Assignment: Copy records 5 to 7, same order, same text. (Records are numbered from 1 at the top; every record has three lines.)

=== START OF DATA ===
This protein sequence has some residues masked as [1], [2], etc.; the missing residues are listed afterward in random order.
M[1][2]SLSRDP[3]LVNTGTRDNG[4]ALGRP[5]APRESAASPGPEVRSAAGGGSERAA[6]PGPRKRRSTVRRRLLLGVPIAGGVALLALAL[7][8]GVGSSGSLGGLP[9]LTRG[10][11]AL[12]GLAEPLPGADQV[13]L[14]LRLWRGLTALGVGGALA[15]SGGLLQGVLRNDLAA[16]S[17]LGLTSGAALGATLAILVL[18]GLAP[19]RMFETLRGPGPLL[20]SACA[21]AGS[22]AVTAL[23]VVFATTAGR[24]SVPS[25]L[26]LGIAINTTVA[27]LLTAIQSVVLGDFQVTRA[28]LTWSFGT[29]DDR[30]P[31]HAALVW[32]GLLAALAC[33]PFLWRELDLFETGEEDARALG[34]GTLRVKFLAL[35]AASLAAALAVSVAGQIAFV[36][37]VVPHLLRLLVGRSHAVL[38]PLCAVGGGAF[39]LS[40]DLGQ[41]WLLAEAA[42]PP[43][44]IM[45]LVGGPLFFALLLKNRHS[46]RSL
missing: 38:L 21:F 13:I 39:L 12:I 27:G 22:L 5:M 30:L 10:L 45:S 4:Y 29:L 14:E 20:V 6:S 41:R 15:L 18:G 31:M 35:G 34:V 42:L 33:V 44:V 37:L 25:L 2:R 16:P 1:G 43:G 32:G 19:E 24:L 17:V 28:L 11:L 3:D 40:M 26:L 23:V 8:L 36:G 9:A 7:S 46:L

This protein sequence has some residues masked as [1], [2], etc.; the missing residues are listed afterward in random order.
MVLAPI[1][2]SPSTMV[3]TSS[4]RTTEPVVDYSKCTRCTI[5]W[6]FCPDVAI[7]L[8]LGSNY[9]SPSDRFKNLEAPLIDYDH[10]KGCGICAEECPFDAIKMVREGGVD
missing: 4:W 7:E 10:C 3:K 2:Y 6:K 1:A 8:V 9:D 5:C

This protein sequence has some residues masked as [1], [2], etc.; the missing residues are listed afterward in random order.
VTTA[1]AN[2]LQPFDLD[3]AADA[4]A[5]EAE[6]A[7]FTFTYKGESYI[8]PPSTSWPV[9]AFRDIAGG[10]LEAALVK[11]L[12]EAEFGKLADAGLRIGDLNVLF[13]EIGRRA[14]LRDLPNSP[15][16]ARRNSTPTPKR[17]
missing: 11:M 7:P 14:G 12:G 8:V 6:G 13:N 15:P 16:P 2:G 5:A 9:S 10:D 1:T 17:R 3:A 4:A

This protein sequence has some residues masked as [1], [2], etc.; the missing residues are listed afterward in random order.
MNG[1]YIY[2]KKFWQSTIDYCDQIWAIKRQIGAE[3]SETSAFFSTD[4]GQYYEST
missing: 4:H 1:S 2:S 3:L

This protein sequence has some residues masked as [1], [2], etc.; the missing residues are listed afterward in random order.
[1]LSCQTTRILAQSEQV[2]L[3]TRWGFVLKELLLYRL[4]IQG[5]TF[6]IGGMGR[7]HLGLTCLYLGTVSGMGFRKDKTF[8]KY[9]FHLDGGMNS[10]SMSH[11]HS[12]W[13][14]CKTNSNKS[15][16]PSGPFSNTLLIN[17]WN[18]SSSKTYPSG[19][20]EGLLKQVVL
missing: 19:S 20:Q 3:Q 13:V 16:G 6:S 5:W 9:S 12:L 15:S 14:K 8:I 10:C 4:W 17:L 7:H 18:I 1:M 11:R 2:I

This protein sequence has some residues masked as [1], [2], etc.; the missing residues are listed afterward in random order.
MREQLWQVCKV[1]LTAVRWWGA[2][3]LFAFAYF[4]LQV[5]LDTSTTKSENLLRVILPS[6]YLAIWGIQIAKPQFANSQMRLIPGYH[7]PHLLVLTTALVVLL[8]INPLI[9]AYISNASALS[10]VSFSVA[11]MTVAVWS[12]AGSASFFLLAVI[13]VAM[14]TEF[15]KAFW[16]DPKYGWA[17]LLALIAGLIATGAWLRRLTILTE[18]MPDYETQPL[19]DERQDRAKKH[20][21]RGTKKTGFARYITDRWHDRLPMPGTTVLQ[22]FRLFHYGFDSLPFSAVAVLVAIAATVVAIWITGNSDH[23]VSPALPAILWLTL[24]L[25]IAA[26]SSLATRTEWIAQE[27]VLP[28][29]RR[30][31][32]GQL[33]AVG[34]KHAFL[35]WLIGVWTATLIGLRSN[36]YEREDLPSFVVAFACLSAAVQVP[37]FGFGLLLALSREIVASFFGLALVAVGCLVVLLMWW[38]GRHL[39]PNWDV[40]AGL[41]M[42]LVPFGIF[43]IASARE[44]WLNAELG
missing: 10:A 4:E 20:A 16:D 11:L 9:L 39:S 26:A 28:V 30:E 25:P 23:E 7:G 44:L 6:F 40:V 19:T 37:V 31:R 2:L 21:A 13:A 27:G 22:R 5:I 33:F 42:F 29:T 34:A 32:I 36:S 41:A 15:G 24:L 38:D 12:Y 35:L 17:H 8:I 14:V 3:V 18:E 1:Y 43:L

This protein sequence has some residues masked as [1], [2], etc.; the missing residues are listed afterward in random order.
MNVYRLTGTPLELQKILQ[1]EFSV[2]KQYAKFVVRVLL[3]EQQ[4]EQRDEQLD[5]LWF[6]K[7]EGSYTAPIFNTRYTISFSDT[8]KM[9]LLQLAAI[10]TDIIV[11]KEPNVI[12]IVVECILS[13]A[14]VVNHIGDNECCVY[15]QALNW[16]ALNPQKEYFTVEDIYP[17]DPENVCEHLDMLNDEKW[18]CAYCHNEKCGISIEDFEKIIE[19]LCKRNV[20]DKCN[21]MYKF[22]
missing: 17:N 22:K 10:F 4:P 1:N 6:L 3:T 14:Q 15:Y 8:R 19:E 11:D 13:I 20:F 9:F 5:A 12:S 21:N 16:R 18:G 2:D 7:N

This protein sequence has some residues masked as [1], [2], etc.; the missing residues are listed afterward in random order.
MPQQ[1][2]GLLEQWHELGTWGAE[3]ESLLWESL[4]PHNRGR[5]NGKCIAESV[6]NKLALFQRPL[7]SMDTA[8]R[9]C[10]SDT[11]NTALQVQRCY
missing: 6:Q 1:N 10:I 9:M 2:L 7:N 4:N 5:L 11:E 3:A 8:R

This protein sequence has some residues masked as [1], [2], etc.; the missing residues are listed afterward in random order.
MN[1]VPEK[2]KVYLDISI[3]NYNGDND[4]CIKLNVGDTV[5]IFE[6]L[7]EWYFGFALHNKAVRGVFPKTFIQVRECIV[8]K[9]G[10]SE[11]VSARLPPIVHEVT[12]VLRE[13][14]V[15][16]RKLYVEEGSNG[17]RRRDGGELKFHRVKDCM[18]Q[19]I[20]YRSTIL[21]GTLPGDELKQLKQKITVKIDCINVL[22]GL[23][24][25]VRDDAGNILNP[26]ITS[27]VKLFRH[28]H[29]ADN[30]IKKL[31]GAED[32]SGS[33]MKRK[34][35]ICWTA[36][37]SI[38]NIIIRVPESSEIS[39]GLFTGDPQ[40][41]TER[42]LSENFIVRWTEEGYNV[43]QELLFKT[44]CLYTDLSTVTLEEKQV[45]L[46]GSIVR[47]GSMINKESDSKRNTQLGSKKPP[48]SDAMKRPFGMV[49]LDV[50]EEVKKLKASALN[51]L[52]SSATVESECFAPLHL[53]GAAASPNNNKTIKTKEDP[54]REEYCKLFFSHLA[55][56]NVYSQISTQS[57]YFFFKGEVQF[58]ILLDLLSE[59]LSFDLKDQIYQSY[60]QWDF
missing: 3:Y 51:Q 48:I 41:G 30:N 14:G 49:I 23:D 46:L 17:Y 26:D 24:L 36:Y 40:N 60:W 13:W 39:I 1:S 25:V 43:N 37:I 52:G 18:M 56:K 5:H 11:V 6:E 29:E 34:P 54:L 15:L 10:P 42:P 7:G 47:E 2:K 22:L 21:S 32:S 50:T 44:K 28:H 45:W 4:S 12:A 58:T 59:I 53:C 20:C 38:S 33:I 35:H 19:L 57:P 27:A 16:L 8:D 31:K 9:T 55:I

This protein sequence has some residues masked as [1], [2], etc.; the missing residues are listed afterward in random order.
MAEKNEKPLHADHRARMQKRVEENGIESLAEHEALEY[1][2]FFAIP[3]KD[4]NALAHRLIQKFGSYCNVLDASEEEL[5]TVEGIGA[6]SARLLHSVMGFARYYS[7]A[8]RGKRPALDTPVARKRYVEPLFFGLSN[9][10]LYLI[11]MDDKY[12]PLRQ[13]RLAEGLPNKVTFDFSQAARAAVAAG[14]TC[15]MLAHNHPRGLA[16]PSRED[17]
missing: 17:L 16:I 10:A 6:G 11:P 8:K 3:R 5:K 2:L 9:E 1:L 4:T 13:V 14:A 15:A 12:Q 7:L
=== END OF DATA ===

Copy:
This protein sequence has some residues masked as [1], [2], etc.; the missing residues are listed afterward in random order.
[1]LSCQTTRILAQSEQV[2]L[3]TRWGFVLKELLLYRL[4]IQG[5]TF[6]IGGMGR[7]HLGLTCLYLGTVSGMGFRKDKTF[8]KY[9]FHLDGGMNS[10]SMSH[11]HS[12]W[13][14]CKTNSNKS[15][16]PSGPFSNTLLIN[17]WN[18]SSSKTYPSG[19][20]EGLLKQVVL
missing: 19:S 20:Q 3:Q 13:V 16:G 6:S 5:W 9:S 12:L 15:S 14:K 8:I 10:C 4:W 17:L 7:H 18:I 1:M 11:R 2:I

This protein sequence has some residues masked as [1], [2], etc.; the missing residues are listed afterward in random order.
MREQLWQVCKV[1]LTAVRWWGA[2][3]LFAFAYF[4]LQV[5]LDTSTTKSENLLRVILPS[6]YLAIWGIQIAKPQFANSQMRLIPGYH[7]PHLLVLTTALVVLL[8]INPLI[9]AYISNASALS[10]VSFSVA[11]MTVAVWS[12]AGSASFFLLAVI[13]VAM[14]TEF[15]KAFW[16]DPKYGWA[17]LLALIAGLIATGAWLRRLTILTE[18]MPDYETQPL[19]DERQDRAKKH[20][21]RGTKKTGFARYITDRWHDRLPMPGTTVLQ[22]FRLFHYGFDSLPFSAVAVLVAIAATVVAIWITGNSDH[23]VSPALPAILWLTL[24]L[25]IAA[26]SSLATRTEWIAQE[27]VLP[28][29]RR[30][31][32]GQL[33]AVG[34]KHAFL[35]WLIGVWTATLIGLRSN[36]YEREDLPSFVVAFACLSAAVQVP[37]FGFGLLLALSREIVASFFGLALVAVGCLVVLLMWW[38]GRHL[39]PNWDV[40]AGL[41]M[42]LVPFGIF[43]IASARE[44]WLNAELG
missing: 10:A 4:E 20:A 16:D 11:L 9:L 39:S 26:A 28:V 30:E 25:P 23:E 7:G 44:L 6:F 40:V 19:T 37:V 31:R 2:L 21:A 13:A 27:G 22:R 5:I 33:F 42:F 29:T 34:A 32:I 36:S 41:A 15:G 24:L 38:D 12:Y 35:L 17:H 8:I 14:V 3:V 18:E 1:Y 43:L

This protein sequence has some residues masked as [1], [2], etc.; the missing residues are listed afterward in random order.
MNVYRLTGTPLELQKILQ[1]EFSV[2]KQYAKFVVRVLL[3]EQQ[4]EQRDEQLD[5]LWF[6]K[7]EGSYTAPIFNTRYTISFSDT[8]KM[9]LLQLAAI[10]TDIIV[11]KEPNVI[12]IVVECILS[13]A[14]VVNHIGDNECCVY[15]QALNW[16]ALNPQKEYFTVEDIYP[17]DPENVCEHLDMLNDEKW[18]CAYCHNEKCGISIEDFEKIIE[19]LCKRNV[20]DKCN[21]MYKF[22]
missing: 17:N 22:K 10:F 4:P 1:N 6:L 3:T 14:Q 15:Y 8:R 19:E 11:D 13:I 20:F 9:F 5:A 12:S 21:N 16:R 18:G 2:D 7:N